±Save On Expat Insurance

±Your Account


Create Account
and get our Guide to Moving Abroad - FREE! 


Username
Password


Forgotten password/username?

±Get Email Updates

Notify me when new content is added

±Social Media - Follow Us!

Visas, Residency, Immigration & Documentation

Germany - Visas, Residency, Immigration & Documentation



Visas

Germany is one of the participating countries for the Schengen Agreement. This allows residents of the signatory countries to move freely within those countries and any visa (Visum) issued in one of these countries is valid for all the participating countries. The participating countries are Austria, Belgium, France, Denmark, Greece, Finland, Italy, Iceland, the Netherlands, Luxembourg, Norway, Portugal, Sweden and Spain.

With the short stay Schengen visa a visitor can only spend 90 days in the country during the six month validity period, but can leave and enter the country as many times as necessary during that stay providing the total time spent in the country does not exceed the 90 day limit.

Those who are citizens of the EU do not need a visa for a short stay in Germany and neither do those who are married to an EU national. There are also a number of other countries whose citizens do not need a visa for a stay of less than three months and who do not want to go to the country for work. A complete list is available from the websites of the Germany embassies and immigration department, but included is the USA, Argentina and other South American countries and Australia and New Zealand.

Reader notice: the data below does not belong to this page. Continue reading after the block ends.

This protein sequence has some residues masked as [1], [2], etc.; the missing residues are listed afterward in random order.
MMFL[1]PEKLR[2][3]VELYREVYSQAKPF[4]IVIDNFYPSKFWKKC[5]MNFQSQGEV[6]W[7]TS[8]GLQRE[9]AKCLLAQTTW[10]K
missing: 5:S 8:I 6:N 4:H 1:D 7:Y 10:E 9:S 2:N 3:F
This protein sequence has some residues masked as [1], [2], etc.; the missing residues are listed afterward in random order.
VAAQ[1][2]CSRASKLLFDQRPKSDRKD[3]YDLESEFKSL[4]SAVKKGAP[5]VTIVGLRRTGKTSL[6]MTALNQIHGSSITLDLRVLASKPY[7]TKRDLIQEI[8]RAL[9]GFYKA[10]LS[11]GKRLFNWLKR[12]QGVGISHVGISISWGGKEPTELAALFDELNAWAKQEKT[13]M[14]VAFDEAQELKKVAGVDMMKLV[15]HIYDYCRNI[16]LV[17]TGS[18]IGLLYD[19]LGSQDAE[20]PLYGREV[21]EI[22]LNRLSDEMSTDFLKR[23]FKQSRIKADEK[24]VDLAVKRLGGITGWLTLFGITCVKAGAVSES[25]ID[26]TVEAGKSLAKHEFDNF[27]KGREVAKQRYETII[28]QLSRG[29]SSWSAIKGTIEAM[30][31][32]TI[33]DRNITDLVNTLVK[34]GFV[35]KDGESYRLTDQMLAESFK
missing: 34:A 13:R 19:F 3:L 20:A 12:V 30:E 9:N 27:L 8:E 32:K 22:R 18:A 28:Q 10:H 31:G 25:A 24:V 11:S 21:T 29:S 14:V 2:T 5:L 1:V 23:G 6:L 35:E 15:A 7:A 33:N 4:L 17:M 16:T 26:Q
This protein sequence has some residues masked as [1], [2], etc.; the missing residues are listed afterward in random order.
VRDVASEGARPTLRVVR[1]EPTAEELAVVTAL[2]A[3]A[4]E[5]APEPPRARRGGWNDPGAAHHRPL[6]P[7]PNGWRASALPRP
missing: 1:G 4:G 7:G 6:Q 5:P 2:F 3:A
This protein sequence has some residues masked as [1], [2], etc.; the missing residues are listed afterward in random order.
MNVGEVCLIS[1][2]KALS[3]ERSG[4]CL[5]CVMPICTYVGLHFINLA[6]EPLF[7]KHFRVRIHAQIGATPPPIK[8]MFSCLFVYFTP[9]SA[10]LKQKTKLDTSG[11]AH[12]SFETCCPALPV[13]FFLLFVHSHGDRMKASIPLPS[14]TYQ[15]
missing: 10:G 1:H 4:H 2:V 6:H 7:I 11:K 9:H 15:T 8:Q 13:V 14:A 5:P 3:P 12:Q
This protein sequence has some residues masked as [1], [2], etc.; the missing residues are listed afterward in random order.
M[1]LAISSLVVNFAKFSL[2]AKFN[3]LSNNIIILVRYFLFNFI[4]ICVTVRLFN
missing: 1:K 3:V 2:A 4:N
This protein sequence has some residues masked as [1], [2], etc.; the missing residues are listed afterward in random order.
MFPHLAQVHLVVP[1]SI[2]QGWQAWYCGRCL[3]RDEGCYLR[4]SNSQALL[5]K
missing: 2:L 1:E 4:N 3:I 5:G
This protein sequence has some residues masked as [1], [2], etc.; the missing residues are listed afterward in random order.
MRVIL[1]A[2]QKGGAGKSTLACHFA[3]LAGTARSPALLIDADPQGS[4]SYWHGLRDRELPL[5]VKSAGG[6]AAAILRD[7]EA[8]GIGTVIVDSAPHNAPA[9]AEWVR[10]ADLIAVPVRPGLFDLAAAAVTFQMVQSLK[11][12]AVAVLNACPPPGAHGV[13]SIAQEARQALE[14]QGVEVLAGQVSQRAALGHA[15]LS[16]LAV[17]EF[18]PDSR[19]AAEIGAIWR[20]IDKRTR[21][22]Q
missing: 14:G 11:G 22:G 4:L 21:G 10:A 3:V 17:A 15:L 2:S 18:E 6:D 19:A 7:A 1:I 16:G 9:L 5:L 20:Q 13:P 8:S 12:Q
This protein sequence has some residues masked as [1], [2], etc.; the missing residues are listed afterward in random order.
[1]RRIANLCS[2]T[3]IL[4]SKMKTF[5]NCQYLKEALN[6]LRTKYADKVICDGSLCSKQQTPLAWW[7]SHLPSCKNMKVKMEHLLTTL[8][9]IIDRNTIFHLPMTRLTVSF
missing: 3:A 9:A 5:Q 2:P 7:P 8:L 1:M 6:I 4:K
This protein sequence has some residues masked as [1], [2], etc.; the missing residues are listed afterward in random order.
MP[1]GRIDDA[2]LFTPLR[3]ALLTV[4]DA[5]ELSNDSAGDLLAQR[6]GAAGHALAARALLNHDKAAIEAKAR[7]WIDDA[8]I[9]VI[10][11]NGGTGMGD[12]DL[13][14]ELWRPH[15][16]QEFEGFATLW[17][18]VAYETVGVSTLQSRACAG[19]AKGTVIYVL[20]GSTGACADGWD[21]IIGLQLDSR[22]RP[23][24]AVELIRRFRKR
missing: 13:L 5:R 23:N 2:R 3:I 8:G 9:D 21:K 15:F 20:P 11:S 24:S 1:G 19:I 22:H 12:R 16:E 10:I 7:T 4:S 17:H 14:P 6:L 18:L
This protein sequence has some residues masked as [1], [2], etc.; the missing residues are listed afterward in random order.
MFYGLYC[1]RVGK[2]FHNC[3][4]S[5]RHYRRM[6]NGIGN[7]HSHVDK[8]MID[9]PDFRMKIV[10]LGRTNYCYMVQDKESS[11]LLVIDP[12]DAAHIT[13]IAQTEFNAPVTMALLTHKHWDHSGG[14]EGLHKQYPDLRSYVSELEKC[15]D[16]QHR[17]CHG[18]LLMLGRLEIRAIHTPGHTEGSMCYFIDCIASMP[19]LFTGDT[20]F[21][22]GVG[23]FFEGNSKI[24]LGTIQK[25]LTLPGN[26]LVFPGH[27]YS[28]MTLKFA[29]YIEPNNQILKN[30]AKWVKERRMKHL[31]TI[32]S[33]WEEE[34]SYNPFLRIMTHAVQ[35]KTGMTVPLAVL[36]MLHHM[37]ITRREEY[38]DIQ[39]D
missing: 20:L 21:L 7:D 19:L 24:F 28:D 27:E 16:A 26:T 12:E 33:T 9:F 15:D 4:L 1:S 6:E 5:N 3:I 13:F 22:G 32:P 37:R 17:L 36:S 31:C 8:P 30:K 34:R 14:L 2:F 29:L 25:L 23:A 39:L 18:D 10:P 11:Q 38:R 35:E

Also available on these websites is a complete list of countries whose citizens will need visas for entering Germany, even for short stays. For most short stay visas the processing time is just 14 days, providing all the relevant information (Informationen) is provided and there are no other delays. Those who need a short stay visa must provide a reference address in Germany, usually the address where they will be staying.

If you require a visa it will be necessary to make an appointment with your local German embassy or consulate in order to present your documents (dokument) and make the application (Bewerbung). It is not possible to just turn up as you will not be allowed in without the appointment. You must be resident in the same country as the office to which you are making your application. It is recommended that you make your application as far in advance as possible, particularly at busy times of year.

When making an application for any type of visa it is advisable that you take along the required documents both in the original form and with a photocopy of each one. If you do not take photocopies the embassy or visa office may charge you to carry out that task. If the application form is incomplete or there are documents missing the application will not be processed.

The documents required include a valid passport which proves that you have the legal right to live in the country in which you have made your application. The application form for the visa should be completed and have a passport photo attached. You will need to have a health insurance (Krankenversicherung) policy which covers you for your time in Germany and is valid for all members of the family travelling with you. If there are children travelling who are under the age of 16 then there should be a separate application form completed for each one. Both parents need to sign the form and the parent’s passports must also be presented along with that of the child. The children’s birth certificates are also required documentation for the application.